Two items to show Israel’s superior “Defense Power” among world leaders!
1 – Video published on May 9, 2017 by the ArmedForcesUpdate YouTube channel – Another great video of Israeli military Technology. The Israel Defense Forces (IDF; Hebrew: צְבָא הַהֲגָנָה לְיִשְׂרָאֵל About this sound Tsva ha-Hagana le-Yisra’el, lit. “The Army of Defense for Israel”; Arabic: جيش الدفاع الإسرائيلي), commonly known in Israel by the Hebrew acronym Tzahal (צה״ל), are the military forces of the State of Israel. They consist of the ground forces, air force, and navy. It is the sole military wing of the Israeli security forces, and has no civilian jurisdiction within Israel. The IDF is headed by its Chief of General Staff, the Ramatkal, subordinate to the Defense Minister of Israel; Lieutenant general (Rav Aluf) Gadi Eizenkot has served as Chief of Staff since 2015.
An order from Defense Minister David Ben-Gurion on 26 May 1948 officially set up the Israel Defense Forces as a conscript army formed out of the paramilitary group Haganah, incorporating the militant groups Irgun and Lehi. The IDF served as Israel’s armed forces in all the country’s major military operations—including the 1948 War of Independence, 1951–1956 Retribution operations, 1956 Sinai War, 1964–1967 War over Water, 1967 Six-Day War, 1967–1970 War of Attrition, 1968 Battle of Karameh, 1973 Operation Spring of Youth, 1973 Yom Kippur War, 1976 Operation Entebbe, 1978 Operation Litani, 1982 Lebanon War, 1982–2000 South Lebanon conflict, 1987–1993 First Intifada, 2000–2005 Second Intifada, 2002 Operation Defensive Shield, 2006 Lebanon War, 2008–2009 Operation Cast Lead, 2012 Operation Pillar of Defense, and 2014 Operation Protective Edge. The number of wars and border conflicts in which the IDF has been involved in its short history makes it one of the most battle-trained armed forces in the world. While originally the IDF operated on three fronts—against Lebanon and Syria in the north, Jordan and Iraq in the east, and Egypt in the south—after the 1979 Egyptian–Israeli Peace Treaty, it has concentrated its activities in southern Lebanon and the Palestinian Territories, including the First and the Second Intifada.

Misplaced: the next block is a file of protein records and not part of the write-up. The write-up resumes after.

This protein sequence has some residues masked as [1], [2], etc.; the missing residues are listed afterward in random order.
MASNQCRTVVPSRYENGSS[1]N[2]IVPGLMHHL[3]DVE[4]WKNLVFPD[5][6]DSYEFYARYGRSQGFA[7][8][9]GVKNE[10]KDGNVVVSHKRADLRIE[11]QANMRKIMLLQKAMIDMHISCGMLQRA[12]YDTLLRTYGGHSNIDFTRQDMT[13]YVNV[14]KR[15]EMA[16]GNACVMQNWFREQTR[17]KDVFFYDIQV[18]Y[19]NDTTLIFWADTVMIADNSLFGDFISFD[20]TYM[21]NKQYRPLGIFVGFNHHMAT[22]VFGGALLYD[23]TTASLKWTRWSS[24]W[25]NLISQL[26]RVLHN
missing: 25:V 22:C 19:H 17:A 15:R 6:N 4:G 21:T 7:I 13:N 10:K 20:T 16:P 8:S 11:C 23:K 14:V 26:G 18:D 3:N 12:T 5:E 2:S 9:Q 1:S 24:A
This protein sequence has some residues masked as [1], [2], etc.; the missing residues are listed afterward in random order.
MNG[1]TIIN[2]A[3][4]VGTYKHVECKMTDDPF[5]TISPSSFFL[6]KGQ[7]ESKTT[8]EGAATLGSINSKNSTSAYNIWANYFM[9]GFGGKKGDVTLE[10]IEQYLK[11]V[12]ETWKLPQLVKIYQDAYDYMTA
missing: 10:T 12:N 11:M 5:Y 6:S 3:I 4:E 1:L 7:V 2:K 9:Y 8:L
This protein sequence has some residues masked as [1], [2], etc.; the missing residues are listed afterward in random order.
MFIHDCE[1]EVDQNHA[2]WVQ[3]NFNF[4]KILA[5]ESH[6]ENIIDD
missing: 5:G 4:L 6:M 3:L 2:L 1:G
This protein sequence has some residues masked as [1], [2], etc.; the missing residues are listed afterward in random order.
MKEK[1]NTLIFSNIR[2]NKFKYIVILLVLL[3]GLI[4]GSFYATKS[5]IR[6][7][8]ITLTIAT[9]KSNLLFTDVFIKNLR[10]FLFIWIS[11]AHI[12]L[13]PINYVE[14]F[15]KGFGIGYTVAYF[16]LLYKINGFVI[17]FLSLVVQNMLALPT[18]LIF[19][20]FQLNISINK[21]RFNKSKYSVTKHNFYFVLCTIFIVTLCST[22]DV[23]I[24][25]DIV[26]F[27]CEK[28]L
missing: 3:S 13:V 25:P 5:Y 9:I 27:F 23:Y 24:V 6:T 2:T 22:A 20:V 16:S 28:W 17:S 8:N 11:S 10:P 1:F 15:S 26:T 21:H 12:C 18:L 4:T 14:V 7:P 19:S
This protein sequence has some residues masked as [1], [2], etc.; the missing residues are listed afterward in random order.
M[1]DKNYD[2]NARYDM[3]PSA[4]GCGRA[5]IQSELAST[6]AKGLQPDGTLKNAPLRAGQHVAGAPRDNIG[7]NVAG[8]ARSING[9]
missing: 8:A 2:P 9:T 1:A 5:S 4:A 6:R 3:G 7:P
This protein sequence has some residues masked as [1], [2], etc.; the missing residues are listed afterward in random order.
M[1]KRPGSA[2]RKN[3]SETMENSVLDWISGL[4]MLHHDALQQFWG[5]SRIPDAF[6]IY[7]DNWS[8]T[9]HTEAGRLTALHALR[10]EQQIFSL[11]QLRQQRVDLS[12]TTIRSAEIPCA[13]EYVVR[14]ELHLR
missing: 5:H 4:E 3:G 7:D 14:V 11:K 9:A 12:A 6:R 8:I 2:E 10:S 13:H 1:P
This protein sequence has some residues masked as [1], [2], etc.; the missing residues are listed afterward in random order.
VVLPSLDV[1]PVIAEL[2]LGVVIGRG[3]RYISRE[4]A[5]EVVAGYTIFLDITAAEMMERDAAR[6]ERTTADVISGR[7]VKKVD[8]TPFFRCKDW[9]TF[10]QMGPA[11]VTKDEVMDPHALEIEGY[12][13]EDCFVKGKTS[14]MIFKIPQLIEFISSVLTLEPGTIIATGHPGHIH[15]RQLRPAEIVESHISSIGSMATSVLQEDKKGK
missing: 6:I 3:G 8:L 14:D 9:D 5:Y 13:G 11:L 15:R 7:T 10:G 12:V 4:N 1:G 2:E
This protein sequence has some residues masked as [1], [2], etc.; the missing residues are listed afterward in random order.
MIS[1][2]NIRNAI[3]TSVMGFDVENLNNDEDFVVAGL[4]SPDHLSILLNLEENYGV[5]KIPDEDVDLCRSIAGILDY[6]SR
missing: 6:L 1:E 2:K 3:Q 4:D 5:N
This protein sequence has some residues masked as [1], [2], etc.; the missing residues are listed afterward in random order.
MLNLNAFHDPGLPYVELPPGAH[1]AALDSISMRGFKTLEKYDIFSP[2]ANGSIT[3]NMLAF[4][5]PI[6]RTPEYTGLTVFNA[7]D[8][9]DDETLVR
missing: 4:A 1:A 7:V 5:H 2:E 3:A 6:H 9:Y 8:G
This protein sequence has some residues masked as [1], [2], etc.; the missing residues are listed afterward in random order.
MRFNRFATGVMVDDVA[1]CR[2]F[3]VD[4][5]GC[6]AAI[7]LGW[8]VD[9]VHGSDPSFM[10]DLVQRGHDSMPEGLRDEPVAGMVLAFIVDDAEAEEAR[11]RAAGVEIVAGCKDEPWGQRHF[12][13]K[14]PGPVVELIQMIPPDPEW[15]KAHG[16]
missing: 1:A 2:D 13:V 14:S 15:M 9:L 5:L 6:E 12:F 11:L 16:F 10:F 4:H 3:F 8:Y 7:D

The Israel Defense Forces differs from most armed forces in the world in many ways. Differences include the mandatory conscription of women and its structure, which emphasizes close relations between the army, navy, and air force. Since its founding, the IDF has been specifically designed to match Israel’s unique security situation. The IDF is one of Israeli society’s most prominent institutions, influencing the country’s economy, culture and political scene. In 1965, the Israel Defense Forces was awarded the Israel Prize for its contribution to education. The IDF uses several technologies developed in Israel, many of them made specifically to match the IDF’s needs, such as the Merkava main battle tank, Achzarit armoured personnel carrier, high tech weapons systems, the Iron Dome missile defense system, Trophy active protection system for vehicles, and the Galil and Tavor assault rifles. The Uzi submachine gun was invented in Israel and used by the IDF until December 2003, ending a service that began in 1954. Since 1967, the IDF has had close military relations with the United States, including development cooperation, such as on the F-15I jet, THEL laser defense system, and the Arrow missile defense system.
The Israel Defense Forces are believed to have had an operational nuclear weapons capability since 1967, possessing between 80-400 nuclear weapons, with delivery systems forming a nuclear triad, of plane launched-missiles, Jericho III intercontinental ballistic missiles and submarine launched cruise missiles.
2 – Article published on March 13, 2018 by the Jewish Telegraph Agency here –
Israel is the star at a national security conference in Mississippi
by Ben Sales
BILOXI, Miss. (JTA) – A homeland security conference took place in a southern Mississippi town with an Air Force base and a shipbuilding yard.
Among those in attendance were the commandant of the U.S. Coast Guard; a general from India, the world’s second-largest country; and representatives from Taiwan and South Korea, a U.S. ally in a key trouble spot.
But Israel was the star.
The International Homeland Defense and Security Summit, organized by the state government, was held Tuesday in this Gulf Coast city far from any Jewish population center, in a state the local Israeli consul visits only twice a year. But representatives of 16 Israeli companies attended, along with a delegation from its Defense Ministry and arms industry. And speakers, especially Mississippi Gov. Phil Bryant, couldn’t stop talking about Israel.
Bryant credited a national security conference he spoke at in Israel in 2016 as the inspiration for this one. One of the first pictures he showed during his speech was of him grinning with Prime Minister Benjamin Netanyahu.
“If there’s anyone that knows about homeland security, it’s the Israelis,” he said at the start of his address opening the conference, whose organizers paid for JTA’s flight to Biloxi along with hotel costs. “They have a tough neighborhood they live in.”
Read the remainder of the article on JTA.org
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